Potential Red Flags on Your Mortgage Application

Does the potential of being turned down for a mortgage keep you up at night? Time to relax, because the odds of your mortgage going through are in your favor.

Are you afraid of mortgage rejection? Is the thought of paperwork and financial scrutiny just the least bit scary? Does looking for the best mortgage rate seem like a daunting task?

Well Relax, the odds are overwhelming that you’ll sail through the mortgage loan process.

How do we know this?

A study by the National Association of Realtors (NAR) tells us some interesting facts about mortgage applications. In the 2010 edition of their Profile of Home Buyers and Sellers they explain that 92 percent of all buyers get a mortgage with one application. Repeat buyers get financing on the first shot 93 percent of the time and first-time purchasers have a 91 percent success rate.

It turns out that only 3 percent of all applicants have been rejected by at least two lenders. Seen the other way, 97 percent all applicants finance and refinance successfully with little trouble.

The information from NAR is interesting for two reasons:

First, if you have worries about applying for a mortgage forget it. The odds are overwhelming that you’ll be successful. Second, the results were supposed to be very different after passage of the Wall Street Reform Act last summer.

New rules

Under Wall Street Reform, lenders are welcome to make loans with low-doc and no-doc mortgage applications. However, if they do they can potentially be sued by borrowers and foreclosures can be delayed if not de-railed. If you’re a lender and adverse to risk then the last thing you want are mortgage quotes or loan applications that have the potential to blow-up in the future.

The result is that virtually all lenders now play by the same rules when it comes to loan applications. Forget about low-doc and no-doc loan applications. Somehow, magically, the claim that such applications were as necessary for self-employed borrowers has disappeared. Somehow employed borrowers who used such applications now fill out all the forms.

Form requirements

The new loan application process is not a big deal. It’s just like the old full-docs application system, the system used for Federal Housing Administration loans, VA loans and most conventional financing.

Lenders will want to verify your employment and income. Verification and a loan file full of documentation is now essential for lenders to avoid future liability. Lenders will want to assure that you’re employed and they will want W2s, payroll stubs and past tax returns to check income.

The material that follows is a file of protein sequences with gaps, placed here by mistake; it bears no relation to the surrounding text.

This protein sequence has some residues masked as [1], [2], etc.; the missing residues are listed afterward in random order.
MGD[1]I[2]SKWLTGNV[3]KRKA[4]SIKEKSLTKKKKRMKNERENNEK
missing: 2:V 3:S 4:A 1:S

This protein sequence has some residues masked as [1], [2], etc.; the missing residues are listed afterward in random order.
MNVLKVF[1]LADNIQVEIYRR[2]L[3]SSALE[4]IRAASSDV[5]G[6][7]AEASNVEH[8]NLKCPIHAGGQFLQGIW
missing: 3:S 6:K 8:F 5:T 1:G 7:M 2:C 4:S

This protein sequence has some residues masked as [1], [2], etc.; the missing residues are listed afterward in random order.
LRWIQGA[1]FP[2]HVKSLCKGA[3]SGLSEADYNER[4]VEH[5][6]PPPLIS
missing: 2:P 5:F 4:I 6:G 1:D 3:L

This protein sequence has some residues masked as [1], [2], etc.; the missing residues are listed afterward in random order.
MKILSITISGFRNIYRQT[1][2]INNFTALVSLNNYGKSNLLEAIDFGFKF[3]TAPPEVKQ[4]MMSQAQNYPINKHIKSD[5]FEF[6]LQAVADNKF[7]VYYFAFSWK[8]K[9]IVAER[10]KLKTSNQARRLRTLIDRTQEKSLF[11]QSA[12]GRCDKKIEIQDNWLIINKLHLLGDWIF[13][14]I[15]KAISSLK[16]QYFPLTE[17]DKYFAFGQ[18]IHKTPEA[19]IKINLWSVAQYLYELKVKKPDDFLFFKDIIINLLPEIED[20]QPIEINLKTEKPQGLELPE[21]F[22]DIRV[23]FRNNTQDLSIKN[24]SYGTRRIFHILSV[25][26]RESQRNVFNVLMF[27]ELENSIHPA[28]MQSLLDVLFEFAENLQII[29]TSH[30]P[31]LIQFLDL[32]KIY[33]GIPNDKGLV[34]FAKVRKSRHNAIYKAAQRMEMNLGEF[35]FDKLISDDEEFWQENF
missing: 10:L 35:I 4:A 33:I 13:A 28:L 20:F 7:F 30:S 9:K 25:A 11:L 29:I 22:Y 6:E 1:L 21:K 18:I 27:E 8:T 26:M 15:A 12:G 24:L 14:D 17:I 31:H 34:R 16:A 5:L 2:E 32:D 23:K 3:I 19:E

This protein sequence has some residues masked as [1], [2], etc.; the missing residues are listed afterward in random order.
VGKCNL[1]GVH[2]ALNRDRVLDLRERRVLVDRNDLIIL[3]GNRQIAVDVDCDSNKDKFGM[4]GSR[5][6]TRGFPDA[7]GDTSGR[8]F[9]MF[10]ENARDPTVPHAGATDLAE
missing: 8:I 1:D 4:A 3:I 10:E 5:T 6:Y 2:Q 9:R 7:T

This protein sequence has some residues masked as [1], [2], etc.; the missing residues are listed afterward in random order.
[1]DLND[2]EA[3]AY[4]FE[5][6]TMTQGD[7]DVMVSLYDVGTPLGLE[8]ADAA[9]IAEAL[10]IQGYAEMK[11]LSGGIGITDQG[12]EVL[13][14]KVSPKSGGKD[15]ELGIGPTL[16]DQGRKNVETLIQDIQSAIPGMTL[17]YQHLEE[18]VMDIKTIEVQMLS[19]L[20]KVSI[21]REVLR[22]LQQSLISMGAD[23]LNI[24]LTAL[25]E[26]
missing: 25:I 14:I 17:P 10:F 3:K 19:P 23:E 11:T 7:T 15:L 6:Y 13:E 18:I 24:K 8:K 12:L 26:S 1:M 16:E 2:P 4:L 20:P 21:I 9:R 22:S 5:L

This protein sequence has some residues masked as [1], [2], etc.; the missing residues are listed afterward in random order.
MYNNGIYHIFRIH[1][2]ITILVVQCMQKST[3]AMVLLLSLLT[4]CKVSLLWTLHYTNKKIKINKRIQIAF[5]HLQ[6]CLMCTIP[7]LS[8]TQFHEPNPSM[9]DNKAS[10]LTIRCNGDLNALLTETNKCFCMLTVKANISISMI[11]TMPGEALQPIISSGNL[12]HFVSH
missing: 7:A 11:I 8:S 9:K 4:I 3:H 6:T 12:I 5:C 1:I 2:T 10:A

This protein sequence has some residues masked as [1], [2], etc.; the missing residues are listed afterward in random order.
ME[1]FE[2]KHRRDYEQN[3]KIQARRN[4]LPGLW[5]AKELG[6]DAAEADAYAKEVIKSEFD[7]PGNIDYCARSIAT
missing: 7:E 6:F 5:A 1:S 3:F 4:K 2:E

Since most lenders now offer only conventional, VA and FHA financing, and since such financing packages are identical, the big job is to compare mortgage rates.

If you’re in the market for a home loan be sure to follow mortgage quotes daily. Why daily? Loan rates can swing up or down with some speed in response to current events. In the past few weeks, for example, mortgage rates rose roughly 2/3rds of a percent–a big jump over a short period.

The more you know about rates the more you can better understand lender offers. If a mortgage quote from one lender is substantially higher–or lower–than other lenders then a red flag should be raised.

About Author
Peter G. Miller is a nationally-syndicated real estate and mortgage columnist, the author of seven books published originally by Harper & Row (one with a co-author), and the original creator and host of the AOL Real Estate Center. Online outlets include TheMortgageReports.com, AmOne.com, CashOutRefiTips.com, and ReFiGuide.org. Mr. Miller has appeared in more than 1,000 radio, TV and print interviews, including Oprah!, the Today Show, This Morning on CBS, CNN, NPR, CNBC and many other well-known outlets. Mr. Miller has a Bachelor’s degree in journalism, a Master’s degree in public relations and a Graduate Certificate in Government Public Information, all from the American University in Washington, DC. During his career he has been an accredited correspondent on Capitol Hill as a member of the Periodical Press Gallery of the House and Senate of United States and the Radio/TV Gallery of the House and Senate of the United States. He has held memberships in the White House Correspondents Association and the National Press Club.